Look closely at the two scale-eating cichlid fish Perissodus microlepis above. See how their mouths are slightly asymmetric? For example, the mouth of the fish on the left curves slightly to the right. That, translates to handed foraging behavior:
... an asymmetric ‘left’ mouth morph preferentially feeds on the scales of the right side of its victim fish and a ‘right’ morph bites the scales of the left side. This species has therefore become a textbook example of the astonishing degree of ecological specialization and negative frequency-dependent selection. We investigated the strength of handedness of foraging behavior as well as its interaction with morphological mouth laterality in P. microlepis. In wild-caught adult fish we found that mouth laterality is, as expected, a strong predictor of their preferred attack orientation.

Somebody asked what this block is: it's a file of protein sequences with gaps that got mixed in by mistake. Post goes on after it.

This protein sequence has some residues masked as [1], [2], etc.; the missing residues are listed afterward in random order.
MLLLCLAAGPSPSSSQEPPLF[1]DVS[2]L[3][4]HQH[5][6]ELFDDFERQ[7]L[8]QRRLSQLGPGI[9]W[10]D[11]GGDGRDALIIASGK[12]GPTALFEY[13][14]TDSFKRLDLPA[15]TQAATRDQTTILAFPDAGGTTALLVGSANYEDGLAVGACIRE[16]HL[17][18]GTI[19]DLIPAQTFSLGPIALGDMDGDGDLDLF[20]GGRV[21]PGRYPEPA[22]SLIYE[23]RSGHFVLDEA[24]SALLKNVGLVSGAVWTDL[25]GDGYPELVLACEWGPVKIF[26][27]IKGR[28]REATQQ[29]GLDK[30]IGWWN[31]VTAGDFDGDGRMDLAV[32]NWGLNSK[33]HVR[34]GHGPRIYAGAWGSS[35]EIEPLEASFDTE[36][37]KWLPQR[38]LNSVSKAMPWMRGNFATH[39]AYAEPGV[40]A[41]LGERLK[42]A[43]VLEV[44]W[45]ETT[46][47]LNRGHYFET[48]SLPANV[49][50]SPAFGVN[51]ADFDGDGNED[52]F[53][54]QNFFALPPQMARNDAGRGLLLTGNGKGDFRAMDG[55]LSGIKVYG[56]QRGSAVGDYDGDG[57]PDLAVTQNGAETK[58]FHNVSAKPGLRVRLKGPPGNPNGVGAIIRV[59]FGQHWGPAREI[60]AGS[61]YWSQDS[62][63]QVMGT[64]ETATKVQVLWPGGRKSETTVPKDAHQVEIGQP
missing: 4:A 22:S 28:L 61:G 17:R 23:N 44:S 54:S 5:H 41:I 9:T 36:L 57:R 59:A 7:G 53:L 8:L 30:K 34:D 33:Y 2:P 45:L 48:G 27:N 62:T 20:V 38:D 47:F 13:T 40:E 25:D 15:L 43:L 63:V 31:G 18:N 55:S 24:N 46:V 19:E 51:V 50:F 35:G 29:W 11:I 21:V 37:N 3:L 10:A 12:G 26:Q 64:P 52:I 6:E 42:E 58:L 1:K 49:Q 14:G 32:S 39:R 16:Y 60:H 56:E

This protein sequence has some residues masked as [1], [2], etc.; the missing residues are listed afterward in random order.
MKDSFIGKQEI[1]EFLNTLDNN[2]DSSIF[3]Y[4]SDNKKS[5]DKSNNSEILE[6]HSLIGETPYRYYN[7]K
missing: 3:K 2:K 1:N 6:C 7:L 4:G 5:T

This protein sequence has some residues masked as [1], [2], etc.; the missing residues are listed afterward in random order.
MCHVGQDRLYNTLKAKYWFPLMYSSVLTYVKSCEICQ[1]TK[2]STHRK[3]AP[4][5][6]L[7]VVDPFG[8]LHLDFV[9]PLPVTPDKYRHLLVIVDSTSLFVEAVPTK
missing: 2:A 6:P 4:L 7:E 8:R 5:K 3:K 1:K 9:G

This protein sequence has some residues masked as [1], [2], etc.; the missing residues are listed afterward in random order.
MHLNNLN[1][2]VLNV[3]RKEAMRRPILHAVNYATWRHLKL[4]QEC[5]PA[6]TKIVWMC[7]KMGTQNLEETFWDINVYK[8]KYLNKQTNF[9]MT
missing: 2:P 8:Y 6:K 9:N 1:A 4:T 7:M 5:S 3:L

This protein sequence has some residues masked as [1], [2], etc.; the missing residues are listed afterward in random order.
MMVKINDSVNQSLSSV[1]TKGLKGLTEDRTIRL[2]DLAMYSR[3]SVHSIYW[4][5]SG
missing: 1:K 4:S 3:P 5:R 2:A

So, despite having no hands, fish can be left- or right-"handed" (or perhaps, left- and right-finned!) Now you know.
Link to the paper over at PLoS ONE by Lee HJ et al. - via EveryONE